Several steps have been taken in 2017 toward repealing the Affordable Care Act (ACA), including the introduction of the American Health Care Act (AHCA). The AHCA was passed in the U.S. House of Representatives, but was rejected by the Senate, although it may be reconsidered in the future.
While the future of the ACA as a whole is currently unclear, some definitive changes have been made to some ACA taxes and fees for 2017.
- Implementation of the Cadillac tax on high-cost group health coverage was delayed for two years, until 2020.
- A moratorium applies for 2017 on the health insurance providers fee and the medical device excise tax.
- The reinsurance fee expired after 2016.
Employers should be aware of the evolving applicability of existing ACA taxes and fees so that they know how the ACA affects their bottom lines. Emery Benefit Solutions will continue to keep you informed of changes.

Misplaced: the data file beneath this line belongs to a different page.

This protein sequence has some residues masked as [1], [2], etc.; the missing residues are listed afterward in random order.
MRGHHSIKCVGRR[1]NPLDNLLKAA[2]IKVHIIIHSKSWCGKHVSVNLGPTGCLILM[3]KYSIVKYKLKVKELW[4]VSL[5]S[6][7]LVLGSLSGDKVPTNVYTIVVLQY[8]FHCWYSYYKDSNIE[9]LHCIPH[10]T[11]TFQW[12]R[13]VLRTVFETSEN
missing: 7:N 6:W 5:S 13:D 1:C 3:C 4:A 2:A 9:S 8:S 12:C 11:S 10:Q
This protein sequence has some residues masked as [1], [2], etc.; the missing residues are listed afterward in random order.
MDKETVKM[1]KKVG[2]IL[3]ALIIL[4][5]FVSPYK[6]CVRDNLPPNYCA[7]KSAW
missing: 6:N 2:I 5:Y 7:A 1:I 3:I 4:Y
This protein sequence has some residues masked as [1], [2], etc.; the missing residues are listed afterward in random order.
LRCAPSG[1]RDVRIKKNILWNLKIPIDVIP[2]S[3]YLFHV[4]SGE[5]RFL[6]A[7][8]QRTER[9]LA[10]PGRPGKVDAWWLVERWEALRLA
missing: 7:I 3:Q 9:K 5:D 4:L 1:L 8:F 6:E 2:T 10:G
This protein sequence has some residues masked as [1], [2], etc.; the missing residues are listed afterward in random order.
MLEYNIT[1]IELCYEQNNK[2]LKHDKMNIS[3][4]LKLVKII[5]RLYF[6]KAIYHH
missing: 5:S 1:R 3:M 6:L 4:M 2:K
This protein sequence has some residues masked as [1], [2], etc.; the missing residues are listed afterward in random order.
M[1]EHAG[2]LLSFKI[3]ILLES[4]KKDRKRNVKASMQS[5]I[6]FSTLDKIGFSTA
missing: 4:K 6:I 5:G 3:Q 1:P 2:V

A federal budget bill enacted for 2016 made the following significant changes to three ACA tax provisions:
- Delayed implementation of the ACA’s Cadillac tax for two years, until 2020;
- Imposed a one-year moratorium on the ACA’s health insurance providers fee for 2017; and
- Imposed a two-year moratorium on the ACA’s medical device excise tax for 2016 and 2017.
In addition, the ACA’s reinsurance fee expired after 2016, although the 2016 fees will be paid in 2017.
Status of the AHCA
Currently, Republicans in both the Senate and the U.S. House of Representatives have been using the budget reconciliation process in their efforts to repeal and replace the ACA. This means that the proposed bills can only address ACA provisions that directly relate to budgetary issues—specifically, federal spending and taxation. As a result, these proposals cannot fully repeal the ACA. Budget reconciliation legislation can be passed by both houses with a simple majority vote. However, a full repeal of the ACA must be introduced as a separate bill that would require 60 votes in the Senate to pass.
On May 4, 2017, the House voted 217-213 to pass the American Health Care Act (AHCA), which is its proposal to repeal and replace the ACA. As a result, the AHCA moved on to the Senate for consideration. In response, the Senate originally drafted the Better Care Reconciliation Act (BCRA) as its own ACA repeal and replacement bill, followed by amendments to the BCRA on July 13, 2017. However, on July 18, 2017, Senate Republicans abandoned the BCRA due to a lack of votes.